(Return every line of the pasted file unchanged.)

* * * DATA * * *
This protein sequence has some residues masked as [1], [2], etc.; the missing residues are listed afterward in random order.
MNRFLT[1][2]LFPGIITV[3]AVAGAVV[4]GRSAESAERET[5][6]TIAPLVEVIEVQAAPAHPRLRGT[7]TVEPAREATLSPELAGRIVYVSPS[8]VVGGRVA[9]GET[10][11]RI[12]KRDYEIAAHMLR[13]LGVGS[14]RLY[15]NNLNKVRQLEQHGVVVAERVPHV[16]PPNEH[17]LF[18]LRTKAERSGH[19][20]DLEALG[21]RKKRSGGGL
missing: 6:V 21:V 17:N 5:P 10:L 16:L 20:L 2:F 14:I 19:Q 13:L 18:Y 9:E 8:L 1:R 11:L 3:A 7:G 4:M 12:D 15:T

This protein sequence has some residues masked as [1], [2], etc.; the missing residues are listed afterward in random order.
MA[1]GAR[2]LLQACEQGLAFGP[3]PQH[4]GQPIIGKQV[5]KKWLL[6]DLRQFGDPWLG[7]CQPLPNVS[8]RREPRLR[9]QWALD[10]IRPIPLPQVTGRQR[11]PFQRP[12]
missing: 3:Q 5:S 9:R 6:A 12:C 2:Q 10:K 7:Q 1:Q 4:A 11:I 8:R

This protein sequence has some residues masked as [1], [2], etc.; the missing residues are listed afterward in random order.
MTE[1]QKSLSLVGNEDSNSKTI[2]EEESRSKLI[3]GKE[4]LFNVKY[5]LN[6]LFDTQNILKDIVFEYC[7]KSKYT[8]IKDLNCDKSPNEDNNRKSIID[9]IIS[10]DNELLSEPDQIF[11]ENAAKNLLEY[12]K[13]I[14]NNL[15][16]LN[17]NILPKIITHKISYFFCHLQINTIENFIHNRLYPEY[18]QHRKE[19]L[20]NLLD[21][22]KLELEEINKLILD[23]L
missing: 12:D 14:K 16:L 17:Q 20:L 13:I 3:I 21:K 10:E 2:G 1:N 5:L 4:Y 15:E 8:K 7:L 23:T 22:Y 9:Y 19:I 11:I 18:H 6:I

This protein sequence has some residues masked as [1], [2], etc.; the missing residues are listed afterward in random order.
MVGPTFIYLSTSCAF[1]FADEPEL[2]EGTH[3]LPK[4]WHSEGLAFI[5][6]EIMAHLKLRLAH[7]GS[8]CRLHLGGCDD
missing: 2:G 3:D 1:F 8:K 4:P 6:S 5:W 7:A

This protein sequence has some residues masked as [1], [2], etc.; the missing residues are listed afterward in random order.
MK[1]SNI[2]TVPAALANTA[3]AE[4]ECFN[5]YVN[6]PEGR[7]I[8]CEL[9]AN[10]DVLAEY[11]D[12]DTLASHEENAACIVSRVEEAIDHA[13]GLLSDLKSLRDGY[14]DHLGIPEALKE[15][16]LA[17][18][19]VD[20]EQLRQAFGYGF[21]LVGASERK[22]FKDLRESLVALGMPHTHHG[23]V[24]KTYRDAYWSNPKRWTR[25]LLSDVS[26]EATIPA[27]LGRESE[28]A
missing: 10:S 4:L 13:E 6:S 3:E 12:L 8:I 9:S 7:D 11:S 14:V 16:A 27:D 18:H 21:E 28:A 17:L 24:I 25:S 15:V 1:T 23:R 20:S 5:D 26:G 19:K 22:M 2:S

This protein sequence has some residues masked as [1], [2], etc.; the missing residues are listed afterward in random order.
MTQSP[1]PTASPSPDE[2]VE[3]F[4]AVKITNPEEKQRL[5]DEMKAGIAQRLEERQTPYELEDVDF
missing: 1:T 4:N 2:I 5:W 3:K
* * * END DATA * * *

This protein sequence has some residues masked as [1], [2], etc.; the missing residues are listed afterward in random order.
MNRFLT[1][2]LFPGIITV[3]AVAGAVV[4]GRSAESAERET[5][6]TIAPLVEVIEVQAAPAHPRLRGT[7]TVEPAREATLSPELAGRIVYVSPS[8]VVGGRVA[9]GET[10][11]RI[12]KRDYEIAAHMLR[13]LGVGS[14]RLY[15]NNLNKVRQLEQHGVVVAERVPHV[16]PPNEH[17]LF[18]LRTKAERSGH[19][20]DLEALG[21]RKKRSGGGL
missing: 6:V 21:V 17:N 5:P 10:L 16:L 20:L 2:F 14:I 19:Q 13:L 18:Y 9:E 8:L 1:R 11:L 3:A 7:G 4:M 12:D 15:T

This protein sequence has some residues masked as [1], [2], etc.; the missing residues are listed afterward in random order.
MA[1]GAR[2]LLQACEQGLAFGP[3]PQH[4]GQPIIGKQV[5]KKWLL[6]DLRQFGDPWLG[7]CQPLPNVS[8]RREPRLR[9]QWALD[10]IRPIPLPQVTGRQR[11]PFQRP[12]
missing: 3:Q 5:S 9:R 6:A 12:C 2:Q 10:K 7:Q 1:Q 4:A 11:I 8:R

This protein sequence has some residues masked as [1], [2], etc.; the missing residues are listed afterward in random order.
MTE[1]QKSLSLVGNEDSNSKTI[2]EEESRSKLI[3]GKE[4]LFNVKY[5]LN[6]LFDTQNILKDIVFEYC[7]KSKYT[8]IKDLNCDKSPNEDNNRKSIID[9]IIS[10]DNELLSEPDQIF[11]ENAAKNLLEY[12]K[13]I[14]NNL[15][16]LN[17]NILPKIITHKISYFFCHLQINTIENFIHNRLYPEY[18]QHRKE[19]L[20]NLLD[21][22]KLELEEINKLILD[23]L
missing: 12:D 14:K 16:L 17:Q 20:L 13:I 3:I 21:K 10:E 2:G 1:N 5:L 4:Y 15:E 8:K 7:L 23:T 22:Y 9:Y 19:I 11:I 18:H 6:I

This protein sequence has some residues masked as [1], [2], etc.; the missing residues are listed afterward in random order.
MVGPTFIYLSTSCAF[1]FADEPEL[2]EGTH[3]LPK[4]WHSEGLAFI[5][6]EIMAHLKLRLAH[7]GS[8]CRLHLGGCDD
missing: 2:G 3:D 1:F 8:K 4:P 6:S 5:W 7:A

This protein sequence has some residues masked as [1], [2], etc.; the missing residues are listed afterward in random order.
MK[1]SNI[2]TVPAALANTA[3]AE[4]ECFN[5]YVN[6]PEGR[7]I[8]CEL[9]AN[10]DVLAEY[11]D[12]DTLASHEENAACIVSRVEEAIDHA[13]GLLSDLKSLRDGY[14]DHLGIPEALKE[15][16]LA[17][18][19]VD[20]EQLRQAFGYGF[21]LVGASERK[22]FKDLRESLVALGMPHTHHG[23]V[24]KTYRDAYWSNPKRWTR[25]LLSDVS[26]EATIPA[27]LGRESE[28]A
missing: 10:S 4:L 13:E 6:S 3:E 12:L 8:I 9:S 7:D 11:S 14:V 16:A 27:D 18:H 21:E 28:A 17:L 24:I 25:S 15:V 1:T 23:R 20:S 5:D 26:G 19:K 22:M 2:S

This protein sequence has some residues masked as [1], [2], etc.; the missing residues are listed afterward in random order.
MTQSP[1]PTASPSPDE[2]VE[3]F[4]AVKITNPEEKQRL[5]DEMKAGIAQRLEERQTPYELEDVDF
missing: 1:T 4:N 2:I 5:W 3:K